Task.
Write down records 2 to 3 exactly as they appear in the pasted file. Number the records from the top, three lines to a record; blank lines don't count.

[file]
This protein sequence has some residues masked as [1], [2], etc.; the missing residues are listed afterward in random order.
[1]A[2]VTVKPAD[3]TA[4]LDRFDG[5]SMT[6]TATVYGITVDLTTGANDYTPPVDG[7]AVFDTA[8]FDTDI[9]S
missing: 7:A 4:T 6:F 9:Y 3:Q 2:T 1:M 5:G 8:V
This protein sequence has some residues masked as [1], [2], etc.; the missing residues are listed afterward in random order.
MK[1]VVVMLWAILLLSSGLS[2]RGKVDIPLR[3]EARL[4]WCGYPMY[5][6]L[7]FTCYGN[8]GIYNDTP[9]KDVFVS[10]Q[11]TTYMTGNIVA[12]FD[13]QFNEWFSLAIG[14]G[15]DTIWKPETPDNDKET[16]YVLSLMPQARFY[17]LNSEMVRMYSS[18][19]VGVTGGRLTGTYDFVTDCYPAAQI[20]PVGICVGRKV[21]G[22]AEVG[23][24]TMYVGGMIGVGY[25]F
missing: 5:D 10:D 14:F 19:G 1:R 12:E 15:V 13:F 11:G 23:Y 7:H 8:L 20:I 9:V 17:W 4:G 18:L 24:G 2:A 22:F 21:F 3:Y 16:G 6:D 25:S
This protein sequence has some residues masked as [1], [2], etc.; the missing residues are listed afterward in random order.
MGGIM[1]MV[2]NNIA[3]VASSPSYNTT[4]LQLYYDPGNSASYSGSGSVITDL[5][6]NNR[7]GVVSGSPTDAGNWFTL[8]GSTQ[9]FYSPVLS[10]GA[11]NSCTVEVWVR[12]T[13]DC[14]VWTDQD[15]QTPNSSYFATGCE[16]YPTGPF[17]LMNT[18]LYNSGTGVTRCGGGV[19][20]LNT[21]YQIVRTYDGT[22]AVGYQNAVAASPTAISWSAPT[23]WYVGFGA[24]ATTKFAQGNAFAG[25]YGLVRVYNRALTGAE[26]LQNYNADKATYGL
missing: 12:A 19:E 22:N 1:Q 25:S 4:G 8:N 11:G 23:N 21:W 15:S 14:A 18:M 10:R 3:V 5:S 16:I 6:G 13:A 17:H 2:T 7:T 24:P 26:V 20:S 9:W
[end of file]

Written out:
This protein sequence has some residues masked as [1], [2], etc.; the missing residues are listed afterward in random order.
MK[1]VVVMLWAILLLSSGLS[2]RGKVDIPLR[3]EARL[4]WCGYPMY[5][6]L[7]FTCYGN[8]GIYNDTP[9]KDVFVS[10]Q[11]TTYMTGNIVA[12]FD[13]QFNEWFSLAIG[14]G[15]DTIWKPETPDNDKET[16]YVLSLMPQARFY[17]LNSEMVRMYSS[18][19]VGVTGGRLTGTYDFVTDCYPAAQI[20]PVGICVGRKV[21]G[22]AEVG[23][24]TMYVGGMIGVGY[25]F
missing: 5:D 10:D 14:F 19:G 1:R 12:E 15:V 13:F 11:G 23:Y 7:H 8:L 20:I 9:V 17:W 4:G 18:L 24:G 2:A 22:F 21:F 3:Y 16:G 6:D 25:S
This protein sequence has some residues masked as [1], [2], etc.; the missing residues are listed afterward in random order.
MGGIM[1]MV[2]NNIA[3]VASSPSYNTT[4]LQLYYDPGNSASYSGSGSVITDL[5][6]NNR[7]GVVSGSPTDAGNWFTL[8]GSTQ[9]FYSPVLS[10]GA[11]NSCTVEVWVR[12]T[13]DC[14]VWTDQD[15]QTPNSSYFATGCE[16]YPTGPF[17]LMNT[18]LYNSGTGVTRCGGGV[19][20]LNT[21]YQIVRTYDGT[22]AVGYQNAVAASPTAISWSAPT[23]WYVGFGA[24]ATTKFAQGNAFAG[25]YGLVRVYNRALTGAE[26]LQNYNADKATYGL
missing: 12:A 19:E 22:N 1:Q 25:S 4:G 8:N 11:G 23:N 21:W 15:S 14:A 18:M 10:R 3:V 5:S 16:I 6:G 13:A 17:H 2:T 7:T 24:P 26:V 20:S 9:W